The Mill and the Cross (2011)
Starring: Rutger Hauer, Peter York, Charlotte Rampling,
Director: Lech Majewski
Based on the book by historian Michael Gibson, this latest feature from Polish writer, painter and director Lech Majewski is an attempt to enact episodes from Pieter Bruegel the Elder’s 1564 painting The Procession to Calvary. Set almost entirely in Małopolska, Majewski’s film is an elaborate coalescence of live action footage and blue screen work in which the Christ episode is just one of a series of visual anecdotes. The visual references are not limited to Bruegel’s imagery. The elaborate folds of Saint John and the Virgin Mary’s costumes recall the Flemish Primitive style. The indoor scenes featuring Bruegel’s children wildly playing, like in a Jean Vigo movie, evoke the light of Dutch interior paintings from 17th century. The spider’s web carefully examined by Bruegel (played by a restrained Rutger Hauer) is both a symbol of the fragmentary perception of the world in medieval times and a symbol of God’s creation, which is also represented by the character of the miller observing humanity from a rocky pinnacle. It is Bruegel who gives the miller the signal to stop time and freeze mankind. God and the artist are, therefore, placed on the same level. The slow shots are reminiscent of Michael Snow’s experimental video work and Dorota Roqueplo’s lavish costumes will charm anyone who has been entranced by the obsessional quality of Renaissance depictions of cloth and clothing.
Starring: Tomasz Kot, Ryszard Kotys
Director: Marek Lechki
Apparently happy and successful family man Michał is forced to spend an extended weekend in the hometown he thinks he has left behind. The bloodstains on his shirt after he runs down and kills a drunken homeless man with his boss’ car push him to investigate the dead man’s life, but he ends up discovering more about his own past than about the victim’s. Michał broods over past decisions en plein air – the film’s title ‘Erratum’ means both ‘error’ and ‘to wander’ in Latin. Marek Lechki explores the relationship between Michał and his father to portray the solitude of the aged homeless in Lower Silesia. Erratum is a sober and convincing feature film debut.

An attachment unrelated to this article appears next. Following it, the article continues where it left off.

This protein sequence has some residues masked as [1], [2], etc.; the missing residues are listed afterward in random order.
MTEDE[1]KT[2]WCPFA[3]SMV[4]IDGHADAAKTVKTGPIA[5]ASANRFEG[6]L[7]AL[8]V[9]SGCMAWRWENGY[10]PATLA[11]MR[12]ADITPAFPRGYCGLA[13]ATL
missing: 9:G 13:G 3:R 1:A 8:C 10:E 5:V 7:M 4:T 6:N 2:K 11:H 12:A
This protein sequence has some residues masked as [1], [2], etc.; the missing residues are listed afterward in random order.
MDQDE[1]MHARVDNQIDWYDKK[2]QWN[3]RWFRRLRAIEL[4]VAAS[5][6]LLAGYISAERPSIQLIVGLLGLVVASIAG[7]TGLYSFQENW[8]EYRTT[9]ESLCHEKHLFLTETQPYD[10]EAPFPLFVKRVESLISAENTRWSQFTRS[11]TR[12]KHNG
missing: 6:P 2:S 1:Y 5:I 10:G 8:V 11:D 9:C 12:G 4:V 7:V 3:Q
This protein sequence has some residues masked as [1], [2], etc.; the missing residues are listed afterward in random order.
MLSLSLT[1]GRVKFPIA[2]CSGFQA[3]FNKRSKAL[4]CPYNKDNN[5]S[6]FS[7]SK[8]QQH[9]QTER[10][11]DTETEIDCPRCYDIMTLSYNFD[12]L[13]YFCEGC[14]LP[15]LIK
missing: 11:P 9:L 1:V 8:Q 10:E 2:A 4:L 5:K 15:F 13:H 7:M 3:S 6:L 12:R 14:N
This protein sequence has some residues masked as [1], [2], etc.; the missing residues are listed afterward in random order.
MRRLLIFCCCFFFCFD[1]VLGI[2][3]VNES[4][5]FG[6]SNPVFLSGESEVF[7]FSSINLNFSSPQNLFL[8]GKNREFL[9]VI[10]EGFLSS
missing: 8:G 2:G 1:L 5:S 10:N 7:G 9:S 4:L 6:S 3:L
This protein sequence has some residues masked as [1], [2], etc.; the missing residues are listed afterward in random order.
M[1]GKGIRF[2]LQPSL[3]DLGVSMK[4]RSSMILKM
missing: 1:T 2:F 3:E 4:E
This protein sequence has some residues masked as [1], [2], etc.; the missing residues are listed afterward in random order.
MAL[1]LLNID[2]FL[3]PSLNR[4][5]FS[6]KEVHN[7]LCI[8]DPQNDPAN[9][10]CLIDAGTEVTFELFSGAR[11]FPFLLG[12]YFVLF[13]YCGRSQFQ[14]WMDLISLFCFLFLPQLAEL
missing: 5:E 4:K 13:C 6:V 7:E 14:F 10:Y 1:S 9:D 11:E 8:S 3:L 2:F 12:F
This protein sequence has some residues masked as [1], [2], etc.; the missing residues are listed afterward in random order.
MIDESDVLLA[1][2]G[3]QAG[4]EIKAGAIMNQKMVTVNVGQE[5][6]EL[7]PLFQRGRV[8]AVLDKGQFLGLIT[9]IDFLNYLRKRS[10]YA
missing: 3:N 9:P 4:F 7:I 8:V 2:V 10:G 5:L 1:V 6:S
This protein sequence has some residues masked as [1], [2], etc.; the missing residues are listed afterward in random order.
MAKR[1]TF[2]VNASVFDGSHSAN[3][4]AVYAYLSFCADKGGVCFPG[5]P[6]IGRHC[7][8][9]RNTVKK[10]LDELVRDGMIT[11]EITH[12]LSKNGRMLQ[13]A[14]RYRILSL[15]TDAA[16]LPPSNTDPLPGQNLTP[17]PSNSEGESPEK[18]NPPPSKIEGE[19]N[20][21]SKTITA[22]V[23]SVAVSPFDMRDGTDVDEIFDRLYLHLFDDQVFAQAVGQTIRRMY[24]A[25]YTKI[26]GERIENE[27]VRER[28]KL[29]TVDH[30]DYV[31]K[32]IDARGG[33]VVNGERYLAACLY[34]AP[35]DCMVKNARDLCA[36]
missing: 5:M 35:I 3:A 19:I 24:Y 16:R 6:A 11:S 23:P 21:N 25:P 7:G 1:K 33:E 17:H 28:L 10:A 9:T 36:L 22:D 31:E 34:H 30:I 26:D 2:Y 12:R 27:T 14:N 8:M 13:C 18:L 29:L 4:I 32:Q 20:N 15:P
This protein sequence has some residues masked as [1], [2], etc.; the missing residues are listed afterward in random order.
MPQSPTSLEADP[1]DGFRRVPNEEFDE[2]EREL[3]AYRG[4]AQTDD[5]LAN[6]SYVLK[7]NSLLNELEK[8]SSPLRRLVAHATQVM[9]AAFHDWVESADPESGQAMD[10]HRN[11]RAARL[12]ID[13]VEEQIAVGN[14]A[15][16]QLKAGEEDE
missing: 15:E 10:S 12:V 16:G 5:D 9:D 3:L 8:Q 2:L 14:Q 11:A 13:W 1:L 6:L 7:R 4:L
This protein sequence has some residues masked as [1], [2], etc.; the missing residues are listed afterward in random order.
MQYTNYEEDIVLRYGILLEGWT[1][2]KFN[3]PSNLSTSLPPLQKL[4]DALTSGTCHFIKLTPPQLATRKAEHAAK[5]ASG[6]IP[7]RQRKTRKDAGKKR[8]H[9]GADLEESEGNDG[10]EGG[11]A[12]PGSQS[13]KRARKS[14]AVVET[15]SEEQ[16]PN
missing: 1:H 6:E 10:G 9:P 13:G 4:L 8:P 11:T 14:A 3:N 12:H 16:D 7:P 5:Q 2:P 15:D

Man of Marble (1977)
Starring: Krystyna Janda, Jerzy Radziwiłowicz, Tadeusz Łomnicki
Director: Andrzej Wajda
Wajda’s story follows film student Agnieszka as she researches the life of Mateusez Birkut for her diploma project. Birkut is the fictional equivalent of the workers who were lauded in the Stalinist era for their quota-busting efforts in the factories, fields and building sites of the Soviet Bloc – the heroes of the Stakhanovite movement. Agnieszka remembers him as an over-achieving bricklayer involved in the construction of Nowa Huta whose dedication was propagandised with marble statues in the 1950s, but wonders what became of him. Krystyna Janda portrays the dauntless heroine in a big screen debut full of empathy that reveals her theatrical education. Her character was probably inspired by then-young film director Agnieszka Holland and is a tribute to the ethics and style of a new generation of Polish directors that included names such as Kieślowski, Zanussi and Holland herself. On another level Man of Marble deals with the optimism of the pre-Gomułka era with its blind faith in social competition and, more generally, Stalinism. In the early 1950s the destabilizing impact of Stachanovism on social cohesion and the envy and tension it created among workers were ignored. Birkut is finally disenchanted, as is Agnieszka. She tracks the discarded hero to the Gdańsk shipyards, only to discover that he has died two years earlier. Wajda the clairvoyant smells a turning point in Poland’s history. He connects the fate of the Stalinist-era workers of Nowa Huta with the struggles of their sons and daughters in the shipyards 20 years later. It is startling that such an overtly political film got past the censors of the time, at least until you hear that the script had been in development limbo since 1962.